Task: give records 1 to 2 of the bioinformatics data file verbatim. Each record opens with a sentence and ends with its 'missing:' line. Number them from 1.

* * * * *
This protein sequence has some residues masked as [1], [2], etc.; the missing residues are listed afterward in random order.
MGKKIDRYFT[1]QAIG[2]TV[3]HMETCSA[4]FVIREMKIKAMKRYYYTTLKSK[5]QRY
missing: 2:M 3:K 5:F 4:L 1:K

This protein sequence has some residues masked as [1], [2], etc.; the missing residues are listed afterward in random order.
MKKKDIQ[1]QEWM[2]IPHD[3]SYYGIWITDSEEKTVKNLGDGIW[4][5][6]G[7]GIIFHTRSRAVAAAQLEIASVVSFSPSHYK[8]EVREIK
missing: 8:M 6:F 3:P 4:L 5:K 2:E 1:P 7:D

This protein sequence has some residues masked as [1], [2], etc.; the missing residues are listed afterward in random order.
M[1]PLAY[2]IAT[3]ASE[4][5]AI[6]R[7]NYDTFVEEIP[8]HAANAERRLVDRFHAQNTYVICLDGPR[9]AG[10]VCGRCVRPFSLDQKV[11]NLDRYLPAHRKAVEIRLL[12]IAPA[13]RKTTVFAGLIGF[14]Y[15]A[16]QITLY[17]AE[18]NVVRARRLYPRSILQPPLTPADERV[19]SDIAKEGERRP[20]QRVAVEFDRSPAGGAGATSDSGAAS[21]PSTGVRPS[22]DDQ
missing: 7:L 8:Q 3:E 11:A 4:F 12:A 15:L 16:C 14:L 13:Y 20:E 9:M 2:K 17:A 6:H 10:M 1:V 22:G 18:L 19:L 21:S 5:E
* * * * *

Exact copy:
This protein sequence has some residues masked as [1], [2], etc.; the missing residues are listed afterward in random order.
MGKKIDRYFT[1]QAIG[2]TV[3]HMETCSA[4]FVIREMKIKAMKRYYYTTLKSK[5]QRY
missing: 2:M 3:K 5:F 4:L 1:K

This protein sequence has some residues masked as [1], [2], etc.; the missing residues are listed afterward in random order.
MKKKDIQ[1]QEWM[2]IPHD[3]SYYGIWITDSEEKTVKNLGDGIW[4][5][6]G[7]GIIFHTRSRAVAAAQLEIASVVSFSPSHYK[8]EVREIK
missing: 8:M 6:F 3:P 4:L 5:K 2:E 1:P 7:D